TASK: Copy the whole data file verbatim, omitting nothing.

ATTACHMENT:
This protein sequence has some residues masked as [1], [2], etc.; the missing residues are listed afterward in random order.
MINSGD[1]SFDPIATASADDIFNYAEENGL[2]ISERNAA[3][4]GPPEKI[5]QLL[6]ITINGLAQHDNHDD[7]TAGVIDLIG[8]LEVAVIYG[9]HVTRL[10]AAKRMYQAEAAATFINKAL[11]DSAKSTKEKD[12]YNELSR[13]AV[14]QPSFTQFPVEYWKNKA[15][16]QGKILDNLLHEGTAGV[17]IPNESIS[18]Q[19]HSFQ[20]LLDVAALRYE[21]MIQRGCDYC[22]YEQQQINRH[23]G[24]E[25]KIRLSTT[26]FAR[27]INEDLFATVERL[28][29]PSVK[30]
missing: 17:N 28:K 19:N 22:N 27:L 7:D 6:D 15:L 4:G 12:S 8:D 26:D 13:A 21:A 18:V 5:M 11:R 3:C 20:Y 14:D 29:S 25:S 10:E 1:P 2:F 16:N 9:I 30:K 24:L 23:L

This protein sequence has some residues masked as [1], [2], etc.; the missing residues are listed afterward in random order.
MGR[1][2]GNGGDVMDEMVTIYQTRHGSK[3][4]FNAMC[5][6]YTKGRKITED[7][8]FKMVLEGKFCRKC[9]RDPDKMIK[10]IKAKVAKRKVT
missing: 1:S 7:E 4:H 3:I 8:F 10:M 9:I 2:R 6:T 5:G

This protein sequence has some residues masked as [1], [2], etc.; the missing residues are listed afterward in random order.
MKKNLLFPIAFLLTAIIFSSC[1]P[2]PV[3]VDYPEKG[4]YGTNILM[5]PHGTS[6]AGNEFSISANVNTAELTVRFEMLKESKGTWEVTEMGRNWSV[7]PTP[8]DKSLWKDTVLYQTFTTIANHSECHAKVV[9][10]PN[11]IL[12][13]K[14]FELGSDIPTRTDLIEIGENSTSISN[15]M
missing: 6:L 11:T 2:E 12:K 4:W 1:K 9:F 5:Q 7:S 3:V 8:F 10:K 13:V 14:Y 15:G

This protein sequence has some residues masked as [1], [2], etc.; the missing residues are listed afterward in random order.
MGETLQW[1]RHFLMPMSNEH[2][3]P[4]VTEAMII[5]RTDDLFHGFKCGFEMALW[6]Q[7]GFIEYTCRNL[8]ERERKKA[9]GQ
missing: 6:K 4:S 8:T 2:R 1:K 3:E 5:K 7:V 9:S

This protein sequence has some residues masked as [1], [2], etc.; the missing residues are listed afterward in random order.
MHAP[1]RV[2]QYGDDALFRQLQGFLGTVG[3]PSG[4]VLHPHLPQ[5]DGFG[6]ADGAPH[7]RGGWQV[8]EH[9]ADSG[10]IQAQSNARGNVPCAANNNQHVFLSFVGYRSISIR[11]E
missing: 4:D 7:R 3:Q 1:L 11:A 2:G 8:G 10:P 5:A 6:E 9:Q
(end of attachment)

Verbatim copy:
This protein sequence has some residues masked as [1], [2], etc.; the missing residues are listed afterward in random order.
MINSGD[1]SFDPIATASADDIFNYAEENGL[2]ISERNAA[3][4]GPPEKI[5]QLL[6]ITINGLAQHDNHDD[7]TAGVIDLIG[8]LEVAVIYG[9]HVTRL[10]AAKRMYQAEAAATFINKAL[11]DSAKSTKEKD[12]YNELSR[13]AV[14]QPSFTQFPVEYWKNKA[15][16]QGKILDNLLHEGTAGV[17]IPNESIS[18]Q[19]HSFQ[20]LLDVAALRYE[21]MIQRGCDYC[22]YEQQQINRH[23]G[24]E[25]KIRLSTT[26]FAR[27]INEDLFATVERL[28][29]PSVK[30]
missing: 17:N 28:K 19:N 22:N 27:L 7:D 6:D 15:L 4:G 12:S 8:D 26:D 13:A 21:A 18:V 5:M 11:R 3:C 20:Y 14:D 29:S 25:S 10:E 1:P 2:F 16:N 9:I 30:K 24:L 23:L

This protein sequence has some residues masked as [1], [2], etc.; the missing residues are listed afterward in random order.
MGR[1][2]GNGGDVMDEMVTIYQTRHGSK[3][4]FNAMC[5][6]YTKGRKITED[7][8]FKMVLEGKFCRKC[9]RDPDKMIK[10]IKAKVAKRKVT
missing: 1:S 7:E 4:H 3:I 8:F 10:M 9:I 2:R 6:T 5:G

This protein sequence has some residues masked as [1], [2], etc.; the missing residues are listed afterward in random order.
MKKNLLFPIAFLLTAIIFSSC[1]P[2]PV[3]VDYPEKG[4]YGTNILM[5]PHGTS[6]AGNEFSISANVNTAELTVRFEMLKESKGTWEVTEMGRNWSV[7]PTP[8]DKSLWKDTVLYQTFTTIANHSECHAKVV[9][10]PN[11]IL[12][13]K[14]FELGSDIPTRTDLIEIGENSTSISN[15]M
missing: 6:L 11:T 2:E 12:K 4:W 1:K 9:F 5:Q 7:S 3:V 8:F 10:K 13:V 14:Y 15:G

This protein sequence has some residues masked as [1], [2], etc.; the missing residues are listed afterward in random order.
MGETLQW[1]RHFLMPMSNEH[2][3]P[4]VTEAMII[5]RTDDLFHGFKCGFEMALW[6]Q[7]GFIEYTCRNL[8]ERERKKA[9]GQ
missing: 6:K 4:S 8:T 2:R 1:K 3:E 5:K 7:V 9:S

This protein sequence has some residues masked as [1], [2], etc.; the missing residues are listed afterward in random order.
MHAP[1]RV[2]QYGDDALFRQLQGFLGTVG[3]PSG[4]VLHPHLPQ[5]DGFG[6]ADGAPH[7]RGGWQV[8]EH[9]ADSG[10]IQAQSNARGNVPCAANNNQHVFLSFVGYRSISIR[11]E
missing: 4:D 7:R 3:Q 1:L 11:A 2:G 8:G 10:P 5:A 6:E 9:Q